“Making sure that banks improve their IT systems, and their resilience to cybercrime, is also a responsibility of regulators. We will raise this issue with them again shortly. We can’t carry on like this.”
The call follows earlier correspondence on this topic between Andrew Tyrie, various major UK banks, the FCA and the PRA.
In anticipation of greater regulatory scrutiny on IT outsourcings by financial services firms, here are 3 preparatory steps that regulated entities should consider taking:
- Re-evaluate material outsourcings against regulatory requirements – It is advisable to re-evaluate whether material outsourcing arrangements meet the relevant regulatory requirements (both in relation to the outsourcing arrangements themselves, and firms’ retained oversight functions). Chief among these requirements are SYSC 8 from a banking perspective, and Solvency II from an insurance perspective. The FCA’s recently updated guidance for firms outsourcing to the ‘cloud’ and other third party IT services will also be relevant. Such guidance includes greater clarity on issues relating to physical access, risk management expectations, data access provisions and expectations around exit plans.
- Review service level performance and consider whether service levels are incentivising the right behaviours – An important factor in complying with the above requirements will be the documented service levels that apply to each outsourcing arrangement. Review historic service level performance over the life of each arrangement and consider whether the service levels (which may have been originally agreed with a focus on the early phases of the outsourcing) are incentivising the right behaviours from both the supplier’s and the customer’s personnel.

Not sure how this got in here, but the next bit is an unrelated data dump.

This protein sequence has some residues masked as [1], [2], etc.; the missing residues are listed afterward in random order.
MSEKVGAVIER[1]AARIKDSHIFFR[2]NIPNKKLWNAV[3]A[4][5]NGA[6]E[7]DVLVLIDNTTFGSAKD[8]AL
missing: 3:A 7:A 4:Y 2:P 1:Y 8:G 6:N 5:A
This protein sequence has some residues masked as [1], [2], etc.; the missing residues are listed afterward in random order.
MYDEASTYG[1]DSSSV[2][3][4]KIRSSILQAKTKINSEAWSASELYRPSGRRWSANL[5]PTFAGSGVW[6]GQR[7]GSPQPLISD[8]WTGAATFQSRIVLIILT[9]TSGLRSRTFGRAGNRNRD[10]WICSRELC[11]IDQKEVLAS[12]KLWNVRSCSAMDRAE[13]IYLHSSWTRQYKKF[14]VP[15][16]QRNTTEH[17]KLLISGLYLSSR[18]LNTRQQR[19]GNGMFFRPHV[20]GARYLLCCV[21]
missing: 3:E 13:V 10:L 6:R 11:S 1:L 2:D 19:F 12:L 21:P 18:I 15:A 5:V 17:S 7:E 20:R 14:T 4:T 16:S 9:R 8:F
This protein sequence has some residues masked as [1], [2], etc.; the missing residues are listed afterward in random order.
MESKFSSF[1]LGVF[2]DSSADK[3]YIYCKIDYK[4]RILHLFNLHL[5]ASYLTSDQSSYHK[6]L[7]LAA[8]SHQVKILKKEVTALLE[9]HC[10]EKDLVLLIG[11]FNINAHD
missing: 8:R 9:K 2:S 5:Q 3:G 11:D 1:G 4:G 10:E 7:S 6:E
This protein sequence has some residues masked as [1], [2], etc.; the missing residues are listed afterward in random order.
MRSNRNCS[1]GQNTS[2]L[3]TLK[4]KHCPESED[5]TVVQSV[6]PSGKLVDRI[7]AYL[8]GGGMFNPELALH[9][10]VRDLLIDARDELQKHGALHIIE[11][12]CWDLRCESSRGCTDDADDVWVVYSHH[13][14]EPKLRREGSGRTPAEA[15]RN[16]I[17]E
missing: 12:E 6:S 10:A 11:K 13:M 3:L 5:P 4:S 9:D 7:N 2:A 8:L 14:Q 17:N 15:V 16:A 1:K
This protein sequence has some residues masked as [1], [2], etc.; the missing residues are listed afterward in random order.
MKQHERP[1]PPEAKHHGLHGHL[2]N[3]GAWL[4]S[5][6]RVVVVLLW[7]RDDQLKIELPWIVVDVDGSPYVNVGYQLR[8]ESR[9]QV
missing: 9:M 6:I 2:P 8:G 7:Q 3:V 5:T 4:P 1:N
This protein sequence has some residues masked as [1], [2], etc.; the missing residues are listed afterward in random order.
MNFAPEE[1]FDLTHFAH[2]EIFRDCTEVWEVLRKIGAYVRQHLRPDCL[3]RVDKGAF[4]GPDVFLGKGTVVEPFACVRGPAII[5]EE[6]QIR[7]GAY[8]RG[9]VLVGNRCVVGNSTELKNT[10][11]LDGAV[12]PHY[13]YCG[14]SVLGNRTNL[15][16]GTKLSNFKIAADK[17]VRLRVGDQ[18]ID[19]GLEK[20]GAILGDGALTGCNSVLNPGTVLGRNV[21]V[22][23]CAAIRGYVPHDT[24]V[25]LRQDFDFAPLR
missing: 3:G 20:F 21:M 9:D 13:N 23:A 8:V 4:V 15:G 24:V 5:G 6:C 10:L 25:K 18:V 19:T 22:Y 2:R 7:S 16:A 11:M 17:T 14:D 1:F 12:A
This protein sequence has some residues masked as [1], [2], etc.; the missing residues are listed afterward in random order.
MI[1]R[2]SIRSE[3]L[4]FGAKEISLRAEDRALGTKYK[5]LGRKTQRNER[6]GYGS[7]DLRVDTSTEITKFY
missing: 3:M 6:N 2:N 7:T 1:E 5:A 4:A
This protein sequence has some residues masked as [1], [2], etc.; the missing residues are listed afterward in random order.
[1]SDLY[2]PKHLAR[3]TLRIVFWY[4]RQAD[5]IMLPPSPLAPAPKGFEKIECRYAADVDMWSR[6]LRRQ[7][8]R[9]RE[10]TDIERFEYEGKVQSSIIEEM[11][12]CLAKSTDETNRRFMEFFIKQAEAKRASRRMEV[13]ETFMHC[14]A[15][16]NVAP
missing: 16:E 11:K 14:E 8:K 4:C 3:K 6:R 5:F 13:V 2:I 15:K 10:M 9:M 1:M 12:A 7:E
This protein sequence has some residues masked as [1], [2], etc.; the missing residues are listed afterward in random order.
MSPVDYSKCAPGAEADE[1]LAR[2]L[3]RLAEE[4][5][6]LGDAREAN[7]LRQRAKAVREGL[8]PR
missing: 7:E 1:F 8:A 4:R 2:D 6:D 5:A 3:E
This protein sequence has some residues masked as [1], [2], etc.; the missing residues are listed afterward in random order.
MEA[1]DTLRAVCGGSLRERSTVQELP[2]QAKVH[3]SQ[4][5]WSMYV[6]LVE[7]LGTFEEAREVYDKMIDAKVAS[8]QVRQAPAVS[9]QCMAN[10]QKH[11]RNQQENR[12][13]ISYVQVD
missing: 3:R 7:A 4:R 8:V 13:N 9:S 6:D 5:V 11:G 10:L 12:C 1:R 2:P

- Check how changes to regulatory requirements are addressed in key contracts – In preparation for potential regulatory action, it will also be important to check how changes to regulatory requirements are addressed in key outsourcing contracts, including: (i) whether the customer has the right to require compliance with updated requirements; (ii) the process for implementing any necessary changes; and (iii) how the costs of compliance will be split between the parties.The full Commons Select Committee press release can be accessed here
Maintaining the integrity, availability and confidentiality of data including by ensuring reliability of service providers and including robust contractual provisions when appointing them is also at the heart of the principles in the new General Data Protection Regulation (GDPR) coming into force in by 25th May 2018. Similarly, it drives the provisions of the Network and Information Security Directive (NISD) which will apply to many financial services institutions as critical infrastructure providers. The new GDPR significantly increases fines for non-compliance (€20,000,000 or 4% of global turnover) for data breaches, so financial institutions should be considering a wholesale review of their practices to ensure they meet the new standards.